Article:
The 1977 Opel Rekord E was a spacious, comfortable and practical car. It was also somewhat plain and austere looking. A well-judged facelift changed it for the better.
The 1971 Opel Rekord D was a finely wrought and handsome design. Penned by Chuck Jordan, a GM ‘lifer’ and Opel’s Head of Design, it successfully melded GM’s transatlantic design influences with a clean, almost ascetic European reserve. The beauty was in its smooth, unadorned flanks, elegantly flared elliptical wheel arches, neatly integrated light clusters front and rear, and a total lack of superfluous ornamentation.
By comparison, its Vauxhall Victor FE cousin, released just three months later and sharing its platform and other components, was somewhat heavy-handed and certainly more brash and mid-Atlantic looking. This was tacitly acknowledged by Vauxhall in its advertising, where the FE was nicknamed ‘The Transcontinental’.
Opel wisely left the design of the Rekord D untouched over its six-year lifespan, but its replacement was dramatically different. The 1977 Rekord E, although similar in size to its predecessor, was notably more spacious inside. The price paid for this increased utility was a loss of the elegance that had characterised the superseded model. Instead, the new model was bluff and slab-sided, with chamfered corners replacing the smooth curves of its predecessor.
The detailing left something to be desired too. Rather than wrapping around properly into the front wings, the narrow indicators were precariously perched onto the corners of the car outboard of the headlamps and looked as though they might fall off with even a slight provocation. The rear light units were mounted proud of the surrounding metalwork and had a very odd pink-purple border that sat uncomfortably against both the colour of the lenses and the paintwork of the car.
The front bumper wrapped around to meet the wheel arches neatly but, inexplicably, the rear bumper was oddly truncated and barely more than a horizontal bar across the back of the car. The side rubbing strip (where one was fitted) was instead extended rearward to meet the ends of the bumper rather uncomfortably.
Despite its rather dour design, the Rekord E sold well enough on its undoubted space and practicality, roughly matching the sales of its predecessor. It was offered as a two and four-door saloon, a three and five-door estate, and a commercial version based on the three-door estate, but with the rear side glass replaced by metal panels. Tellingly, and probably wisely, Opel never offered a coupé version of the Rekord E. A coupé had been part of the Rekord range since the 1961 P2 generation model, but it is difficult to imagine how the Rekord E could have been given sufficient style and desirability to succeed in this market segment.
The Rekord E was also repurposed to become the first Vauxhall Carlton, with mixed results aesthetically. At the rear, a proper wraparound bumper was fitted to the saloon. (Oddly, the Carlton estate retained the Rekord’s truncated item.) The tail lights had black rather than coloured borders and the number plate was displaced down to the bumper by a black panel between the tail lights with ‘Vauxhall’ spelt out in individual letters. The new arrangement looked rather smarter than that of the utilitarian Record.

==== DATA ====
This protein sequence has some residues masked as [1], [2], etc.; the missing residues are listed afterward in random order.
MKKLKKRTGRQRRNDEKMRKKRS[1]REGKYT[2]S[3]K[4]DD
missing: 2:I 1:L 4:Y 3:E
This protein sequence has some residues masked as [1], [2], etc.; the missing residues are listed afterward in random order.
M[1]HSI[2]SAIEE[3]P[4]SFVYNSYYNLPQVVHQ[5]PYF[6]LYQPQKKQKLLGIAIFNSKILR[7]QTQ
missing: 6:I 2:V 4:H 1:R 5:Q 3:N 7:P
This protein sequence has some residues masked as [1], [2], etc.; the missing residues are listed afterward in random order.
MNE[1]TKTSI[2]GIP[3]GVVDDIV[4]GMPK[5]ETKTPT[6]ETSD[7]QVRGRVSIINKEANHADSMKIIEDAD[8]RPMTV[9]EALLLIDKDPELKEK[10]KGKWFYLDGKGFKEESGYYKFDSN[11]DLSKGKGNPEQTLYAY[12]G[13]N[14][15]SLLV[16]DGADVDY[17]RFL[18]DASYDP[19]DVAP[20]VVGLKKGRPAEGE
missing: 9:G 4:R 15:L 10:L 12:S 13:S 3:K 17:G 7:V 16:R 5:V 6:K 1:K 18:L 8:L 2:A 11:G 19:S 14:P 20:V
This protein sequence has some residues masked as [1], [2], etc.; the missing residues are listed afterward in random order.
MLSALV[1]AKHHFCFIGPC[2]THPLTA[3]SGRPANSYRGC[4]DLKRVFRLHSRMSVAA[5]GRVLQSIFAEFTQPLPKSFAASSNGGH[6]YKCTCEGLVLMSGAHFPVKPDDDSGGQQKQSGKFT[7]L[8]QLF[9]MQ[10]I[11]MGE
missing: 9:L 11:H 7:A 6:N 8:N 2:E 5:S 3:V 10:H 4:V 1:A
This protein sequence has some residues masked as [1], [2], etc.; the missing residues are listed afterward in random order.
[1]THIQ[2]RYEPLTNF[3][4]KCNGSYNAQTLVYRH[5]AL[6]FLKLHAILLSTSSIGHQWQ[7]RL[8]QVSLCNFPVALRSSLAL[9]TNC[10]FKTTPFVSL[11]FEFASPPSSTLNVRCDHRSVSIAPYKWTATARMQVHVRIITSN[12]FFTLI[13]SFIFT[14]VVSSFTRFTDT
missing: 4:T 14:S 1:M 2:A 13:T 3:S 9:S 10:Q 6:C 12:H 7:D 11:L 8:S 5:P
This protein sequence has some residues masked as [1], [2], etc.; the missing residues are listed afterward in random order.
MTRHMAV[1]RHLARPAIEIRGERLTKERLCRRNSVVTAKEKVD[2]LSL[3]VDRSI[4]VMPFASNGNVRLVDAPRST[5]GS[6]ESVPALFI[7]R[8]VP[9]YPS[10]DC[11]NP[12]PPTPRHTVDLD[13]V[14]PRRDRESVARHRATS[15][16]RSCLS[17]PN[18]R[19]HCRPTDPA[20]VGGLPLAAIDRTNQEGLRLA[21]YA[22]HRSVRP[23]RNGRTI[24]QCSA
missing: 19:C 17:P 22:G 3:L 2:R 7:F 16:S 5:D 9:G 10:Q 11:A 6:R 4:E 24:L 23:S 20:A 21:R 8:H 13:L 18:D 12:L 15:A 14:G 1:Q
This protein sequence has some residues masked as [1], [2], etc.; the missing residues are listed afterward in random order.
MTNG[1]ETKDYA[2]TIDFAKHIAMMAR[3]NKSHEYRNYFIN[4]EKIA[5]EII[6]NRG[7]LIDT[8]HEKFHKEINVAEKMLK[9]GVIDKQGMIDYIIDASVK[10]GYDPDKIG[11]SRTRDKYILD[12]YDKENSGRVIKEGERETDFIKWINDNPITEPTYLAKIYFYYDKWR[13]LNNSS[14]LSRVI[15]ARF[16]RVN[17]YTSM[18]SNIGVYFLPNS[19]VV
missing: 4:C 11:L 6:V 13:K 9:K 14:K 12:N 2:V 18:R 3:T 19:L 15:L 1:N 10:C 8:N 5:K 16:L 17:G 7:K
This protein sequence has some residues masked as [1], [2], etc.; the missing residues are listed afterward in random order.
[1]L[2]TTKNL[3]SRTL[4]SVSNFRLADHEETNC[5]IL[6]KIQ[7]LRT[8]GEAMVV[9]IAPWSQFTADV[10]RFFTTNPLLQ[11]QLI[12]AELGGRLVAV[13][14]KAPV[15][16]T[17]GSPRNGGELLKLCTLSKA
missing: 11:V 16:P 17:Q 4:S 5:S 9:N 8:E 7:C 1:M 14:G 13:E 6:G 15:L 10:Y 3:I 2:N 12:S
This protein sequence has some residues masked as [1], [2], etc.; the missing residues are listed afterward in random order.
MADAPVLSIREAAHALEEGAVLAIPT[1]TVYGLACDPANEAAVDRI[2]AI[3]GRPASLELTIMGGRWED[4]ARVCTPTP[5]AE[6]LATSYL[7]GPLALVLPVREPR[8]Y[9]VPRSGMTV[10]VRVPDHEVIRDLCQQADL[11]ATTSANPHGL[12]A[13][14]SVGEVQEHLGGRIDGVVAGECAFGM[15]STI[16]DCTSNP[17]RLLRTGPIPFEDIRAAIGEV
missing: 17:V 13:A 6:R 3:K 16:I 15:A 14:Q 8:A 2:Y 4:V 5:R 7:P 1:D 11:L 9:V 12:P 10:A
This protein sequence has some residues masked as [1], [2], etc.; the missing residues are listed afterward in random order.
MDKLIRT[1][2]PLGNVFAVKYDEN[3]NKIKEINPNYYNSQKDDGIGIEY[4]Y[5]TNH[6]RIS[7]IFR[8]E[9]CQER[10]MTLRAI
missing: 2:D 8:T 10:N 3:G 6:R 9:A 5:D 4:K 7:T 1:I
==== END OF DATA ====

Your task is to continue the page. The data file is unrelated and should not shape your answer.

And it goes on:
Modifications to the front were, unfortunately, counterproductive. Vauxhall wanted to distinguish its car with a ‘droop-snoot’ similar to that of the Mk1 Cavalier but did not have the budget to do it properly. A new extended bonnet and larger indicators were uneasily tied in to the standard Rekord headlamps by a rather Heath Robinson arrangement of silver painted filler pieces, instead of the new flush headlamps the designers envisaged.
If the Rekord E was an attempt by Opel’s designers to embrace a more industrial design aesthetic, then it missed that goal by some margin. The 1981 Ascona C was a much more accomplished effort, with far better detailing. While the Ascona C was in development, Opel was also working on a comprehensive facelift of the Rekord E, and this was launched in 1982 as the E2.
This was no simple nip-and-tuck, but a major reworking of the design. The E2 featured a new and much smoother front end, with the leading edge of the bonnet now dipping down to a shallower grille between the new headlamps, and larger indicators that aligned more precisely with the leading edges of the front wings. The panel gaps and shut lines were now all much tidier and tighter in this area.
At the rear, the deck was raised and squared off. The C-pillar was reworked, and the small plastic vent replaced with a larger triangular gloss black panel that completed the revised DLO profile. Larger rear lights were still surface mounted but were better integrated and lost those strange coloured borders. New wraparound plastic bumpers completed the external changes. The Carlton adopted these changes wholesale and was, badges apart, now identical to its Rüsselsheim cousin.
At first glance the Rekord E2 looked like an enlarged and smoothened Ascona C, which is in no way an insult. The facelifted car cleaved the air rather better, with a Cd of 0.36, versus 0.42 of the pre-facelift version. The Rekord’s new smoother front end would also be used to good effect on the larger Commodore, Senator and Monza models (and their Vauxhall equivalents) replacing the rectilinear, chrome-laden and somewhat chintzy original design.